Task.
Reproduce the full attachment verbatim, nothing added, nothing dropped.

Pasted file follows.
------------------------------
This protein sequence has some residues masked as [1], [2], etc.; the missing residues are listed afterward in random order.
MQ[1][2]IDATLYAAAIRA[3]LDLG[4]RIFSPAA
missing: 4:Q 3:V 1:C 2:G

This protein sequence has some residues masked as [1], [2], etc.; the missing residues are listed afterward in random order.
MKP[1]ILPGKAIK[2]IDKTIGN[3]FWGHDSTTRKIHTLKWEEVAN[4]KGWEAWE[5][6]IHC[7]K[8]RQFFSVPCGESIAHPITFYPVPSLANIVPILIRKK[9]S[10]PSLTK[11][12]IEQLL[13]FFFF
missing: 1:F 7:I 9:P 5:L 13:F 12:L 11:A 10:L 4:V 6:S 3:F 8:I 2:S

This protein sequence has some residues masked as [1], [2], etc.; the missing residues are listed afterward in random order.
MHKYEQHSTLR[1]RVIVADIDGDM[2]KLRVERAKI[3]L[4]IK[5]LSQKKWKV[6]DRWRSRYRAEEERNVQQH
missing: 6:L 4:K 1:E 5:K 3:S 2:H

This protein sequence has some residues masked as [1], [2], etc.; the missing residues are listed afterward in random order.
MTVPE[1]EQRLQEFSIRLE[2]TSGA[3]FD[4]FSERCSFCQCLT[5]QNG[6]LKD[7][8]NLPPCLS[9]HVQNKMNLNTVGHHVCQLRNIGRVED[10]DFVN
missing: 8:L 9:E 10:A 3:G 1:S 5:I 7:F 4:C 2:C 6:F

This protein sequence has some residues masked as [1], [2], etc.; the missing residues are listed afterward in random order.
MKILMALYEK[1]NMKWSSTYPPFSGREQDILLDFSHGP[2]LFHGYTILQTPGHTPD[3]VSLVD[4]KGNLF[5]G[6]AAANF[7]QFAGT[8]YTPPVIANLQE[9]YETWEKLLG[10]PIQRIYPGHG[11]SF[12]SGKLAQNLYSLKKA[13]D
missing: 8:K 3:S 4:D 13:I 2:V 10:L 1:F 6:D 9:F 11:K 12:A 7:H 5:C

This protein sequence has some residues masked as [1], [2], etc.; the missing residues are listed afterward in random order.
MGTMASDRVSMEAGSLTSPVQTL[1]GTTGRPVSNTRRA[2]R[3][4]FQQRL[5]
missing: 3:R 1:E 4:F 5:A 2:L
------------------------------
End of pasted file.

This protein sequence has some residues masked as [1], [2], etc.; the missing residues are listed afterward in random order.
MQ[1][2]IDATLYAAAIRA[3]LDLG[4]RIFSPAA
missing: 4:Q 3:V 1:C 2:G

This protein sequence has some residues masked as [1], [2], etc.; the missing residues are listed afterward in random order.
MKP[1]ILPGKAIK[2]IDKTIGN[3]FWGHDSTTRKIHTLKWEEVAN[4]KGWEAWE[5][6]IHC[7]K[8]RQFFSVPCGESIAHPITFYPVPSLANIVPILIRKK[9]S[10]PSLTK[11][12]IEQLL[13]FFFF
missing: 1:F 7:I 9:P 5:L 13:F 12:L 11:A 10:L 4:V 6:S 3:F 8:I 2:S

This protein sequence has some residues masked as [1], [2], etc.; the missing residues are listed afterward in random order.
MHKYEQHSTLR[1]RVIVADIDGDM[2]KLRVERAKI[3]L[4]IK[5]LSQKKWKV[6]DRWRSRYRAEEERNVQQH
missing: 6:L 4:K 1:E 5:K 3:S 2:H

This protein sequence has some residues masked as [1], [2], etc.; the missing residues are listed afterward in random order.
MTVPE[1]EQRLQEFSIRLE[2]TSGA[3]FD[4]FSERCSFCQCLT[5]QNG[6]LKD[7][8]NLPPCLS[9]HVQNKMNLNTVGHHVCQLRNIGRVED[10]DFVN
missing: 8:L 9:E 10:A 3:G 1:S 5:I 7:F 4:C 2:C 6:F

This protein sequence has some residues masked as [1], [2], etc.; the missing residues are listed afterward in random order.
MKILMALYEK[1]NMKWSSTYPPFSGREQDILLDFSHGP[2]LFHGYTILQTPGHTPD[3]VSLVD[4]KGNLF[5]G[6]AAANF[7]QFAGT[8]YTPPVIANLQE[9]YETWEKLLG[10]PIQRIYPGHG[11]SF[12]SGKLAQNLYSLKKA[13]D
missing: 8:K 3:S 4:D 13:I 2:V 10:L 1:F 6:D 9:F 11:K 12:A 7:H 5:C

This protein sequence has some residues masked as [1], [2], etc.; the missing residues are listed afterward in random order.
MGTMASDRVSMEAGSLTSPVQTL[1]GTTGRPVSNTRRA[2]R[3][4]FQQRL[5]
missing: 3:R 1:E 4:F 5:A 2:L